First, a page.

Rose’s dad, Shrimpy, is in England. And as everyone suspects, he’s there to tell Rose and the family that he and Rose’s mother are getting a divorce. Robert can’t understand why they can’t just live apart. But as Shrimpy puts it, “If you’d ever been as unhappy as I am, you’d understand.” If Robert is not careful, that unhappiness may be down the road for him.

Despite playing coy at luncheon, Violet and Isabel go to York to visit the church where the Russian refugees are staying. They’re both shocked to see the conditions the refugees are living in but Violet is there with a purpose. She must know what happened to the princess. Prince Kuragin is glad to see her, despite the changes that have befallen him.

“Then you were the young and beautiful Countess of Grantham, turning eyes in ballrooms, or out in your carriage. Now you are the great lady, imperious, magnificent. Two sides of the same coin…

The powerful Prince Kuragin with his golden palaces and thousands of acres, that man does not exist anymore.”

It’s such a beautiful line reading and speaks volumes to a character we will never get to meet: the young Violet Crawley dancing in the Winter Palace, fanning her self as she makes a prince fall in love with her.

Prince Kuragin reports that the princess had been exiled a year prior to his release from prison. He has no way of finding her. Isabel cannot comprehend that there isn’t someone in power that could find her. She thinks the must maintain hope.

“Hope is a tease, designed to prevent us from accepting reality.”

“You only say that to sound clever.”

“I know, you should try it”

Violet is committed to finding her, though Isabel can’t understand why. It turns out Prince Kuragin asked Violet to run away with him all those years ago. Lord Grantham gave her two pictures of the children, and she saw sense. But she feels indebted to the princess for this event. Violet calls on Shrimpy to find her, and with his help, she is located in Hong Kong.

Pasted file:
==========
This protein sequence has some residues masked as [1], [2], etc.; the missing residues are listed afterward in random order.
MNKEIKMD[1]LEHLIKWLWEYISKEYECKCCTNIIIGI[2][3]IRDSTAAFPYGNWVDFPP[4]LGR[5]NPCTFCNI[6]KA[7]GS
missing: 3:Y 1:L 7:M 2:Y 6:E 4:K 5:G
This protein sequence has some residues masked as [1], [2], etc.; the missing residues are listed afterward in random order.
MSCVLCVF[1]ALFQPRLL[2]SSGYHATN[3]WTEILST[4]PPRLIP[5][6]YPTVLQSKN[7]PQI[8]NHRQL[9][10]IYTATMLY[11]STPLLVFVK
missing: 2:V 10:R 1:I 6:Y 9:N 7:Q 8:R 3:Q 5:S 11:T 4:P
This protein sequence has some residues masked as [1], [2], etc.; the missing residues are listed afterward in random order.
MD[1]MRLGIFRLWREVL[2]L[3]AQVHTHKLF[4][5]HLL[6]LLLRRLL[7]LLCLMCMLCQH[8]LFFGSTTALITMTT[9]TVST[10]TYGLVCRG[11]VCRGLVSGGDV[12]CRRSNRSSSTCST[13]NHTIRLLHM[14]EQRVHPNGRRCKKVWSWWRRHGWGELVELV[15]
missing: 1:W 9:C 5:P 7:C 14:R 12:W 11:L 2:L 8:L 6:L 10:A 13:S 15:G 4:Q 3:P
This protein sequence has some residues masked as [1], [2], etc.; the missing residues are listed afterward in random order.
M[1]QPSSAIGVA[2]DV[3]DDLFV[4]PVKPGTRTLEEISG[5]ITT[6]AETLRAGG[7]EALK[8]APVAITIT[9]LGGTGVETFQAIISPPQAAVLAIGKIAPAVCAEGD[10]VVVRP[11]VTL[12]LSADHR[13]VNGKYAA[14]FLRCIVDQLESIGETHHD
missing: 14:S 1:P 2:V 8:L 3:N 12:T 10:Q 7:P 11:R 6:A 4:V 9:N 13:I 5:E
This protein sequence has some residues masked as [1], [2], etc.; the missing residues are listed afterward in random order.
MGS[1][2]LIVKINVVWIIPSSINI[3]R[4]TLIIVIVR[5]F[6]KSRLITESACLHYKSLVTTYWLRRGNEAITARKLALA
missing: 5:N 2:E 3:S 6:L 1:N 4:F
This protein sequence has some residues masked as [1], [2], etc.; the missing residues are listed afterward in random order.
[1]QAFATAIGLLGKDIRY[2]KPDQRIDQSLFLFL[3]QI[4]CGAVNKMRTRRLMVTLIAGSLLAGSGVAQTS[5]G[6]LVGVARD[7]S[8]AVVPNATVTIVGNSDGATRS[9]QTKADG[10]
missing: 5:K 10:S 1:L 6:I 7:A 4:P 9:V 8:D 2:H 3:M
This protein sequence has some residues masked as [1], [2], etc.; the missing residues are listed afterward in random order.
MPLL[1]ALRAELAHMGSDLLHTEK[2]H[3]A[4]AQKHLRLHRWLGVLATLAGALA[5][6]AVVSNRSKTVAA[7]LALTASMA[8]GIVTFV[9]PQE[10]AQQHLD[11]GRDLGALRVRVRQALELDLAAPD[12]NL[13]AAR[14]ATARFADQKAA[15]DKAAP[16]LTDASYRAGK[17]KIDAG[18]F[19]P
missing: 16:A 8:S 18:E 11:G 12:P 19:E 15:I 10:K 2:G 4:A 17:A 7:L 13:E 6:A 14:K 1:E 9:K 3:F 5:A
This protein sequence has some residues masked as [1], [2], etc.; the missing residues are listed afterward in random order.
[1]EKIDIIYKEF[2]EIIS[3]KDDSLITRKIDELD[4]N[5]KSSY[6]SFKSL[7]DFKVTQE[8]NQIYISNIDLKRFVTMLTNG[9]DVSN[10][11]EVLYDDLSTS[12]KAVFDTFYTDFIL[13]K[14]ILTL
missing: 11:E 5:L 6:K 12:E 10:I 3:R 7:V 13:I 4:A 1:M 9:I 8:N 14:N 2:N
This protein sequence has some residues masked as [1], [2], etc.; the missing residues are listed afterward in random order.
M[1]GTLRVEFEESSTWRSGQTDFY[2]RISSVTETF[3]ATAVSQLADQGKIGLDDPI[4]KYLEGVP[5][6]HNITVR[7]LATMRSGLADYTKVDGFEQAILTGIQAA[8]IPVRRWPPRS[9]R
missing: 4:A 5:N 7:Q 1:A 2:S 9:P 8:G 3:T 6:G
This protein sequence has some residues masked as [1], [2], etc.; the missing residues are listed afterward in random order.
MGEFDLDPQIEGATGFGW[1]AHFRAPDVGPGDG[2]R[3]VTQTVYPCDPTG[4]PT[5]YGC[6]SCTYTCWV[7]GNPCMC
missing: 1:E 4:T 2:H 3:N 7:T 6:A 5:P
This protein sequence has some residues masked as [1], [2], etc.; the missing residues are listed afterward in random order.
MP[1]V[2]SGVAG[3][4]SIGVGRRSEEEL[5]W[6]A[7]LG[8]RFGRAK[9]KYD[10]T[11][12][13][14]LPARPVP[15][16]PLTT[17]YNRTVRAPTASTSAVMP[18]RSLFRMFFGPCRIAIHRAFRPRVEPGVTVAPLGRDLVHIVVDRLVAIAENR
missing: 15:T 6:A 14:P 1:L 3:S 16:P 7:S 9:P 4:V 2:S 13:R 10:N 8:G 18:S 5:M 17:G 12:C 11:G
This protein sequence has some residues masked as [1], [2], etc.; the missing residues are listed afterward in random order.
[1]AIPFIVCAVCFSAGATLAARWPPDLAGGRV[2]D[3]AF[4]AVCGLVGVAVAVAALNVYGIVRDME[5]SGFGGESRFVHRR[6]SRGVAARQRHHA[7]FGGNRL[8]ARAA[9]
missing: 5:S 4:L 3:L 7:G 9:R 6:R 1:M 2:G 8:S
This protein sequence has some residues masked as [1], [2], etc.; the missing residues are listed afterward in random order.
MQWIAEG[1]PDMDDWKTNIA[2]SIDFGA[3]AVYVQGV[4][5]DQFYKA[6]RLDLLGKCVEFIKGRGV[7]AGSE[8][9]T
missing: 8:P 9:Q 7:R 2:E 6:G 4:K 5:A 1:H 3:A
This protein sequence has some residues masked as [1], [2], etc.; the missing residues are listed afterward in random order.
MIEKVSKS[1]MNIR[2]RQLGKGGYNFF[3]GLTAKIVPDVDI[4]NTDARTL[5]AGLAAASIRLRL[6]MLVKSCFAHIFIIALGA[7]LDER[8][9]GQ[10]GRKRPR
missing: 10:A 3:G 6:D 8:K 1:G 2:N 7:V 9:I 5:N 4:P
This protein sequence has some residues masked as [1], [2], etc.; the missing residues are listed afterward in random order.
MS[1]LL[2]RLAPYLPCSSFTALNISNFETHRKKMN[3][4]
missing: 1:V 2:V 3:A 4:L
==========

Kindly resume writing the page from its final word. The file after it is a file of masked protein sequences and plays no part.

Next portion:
Another love story is blossoming. Lord Merton is adorably trying to get up the courage to knock on Isabel’s door. It’s clear to everyone why he’s there, though Isabel instantly tries to dissuade him. “I do hope this is something you won’t regret…” followed by “Very well, I’m listening.” is really not the response a man hopes when he begins a proposal. But what a proposal! Heartfelt and full of love, Lord Merton asks only that Isabel consider his proposal for some time, which she promises to do, despite still having not used his first name.

Odds & Ends

– Thomas seems to have gotten himself into a good deal of trouble. From what I can piece together, it looks likely that he’s trying to “cure himself” and it’s not going well.

– Seeing Bates smile at Anna lovingly makes it all the more annoying that they’ve run into the law again. I understand that we can’t keep our couples happy since it rarely lends itself to compelling TV, but goodness do I find this business with Mr. Greene annoying.

– Robert actually has a good idea about land development. Will wonders never cease.

– “I won’t take sides, it’s true. But I don’t think I could ever be described as neutral.”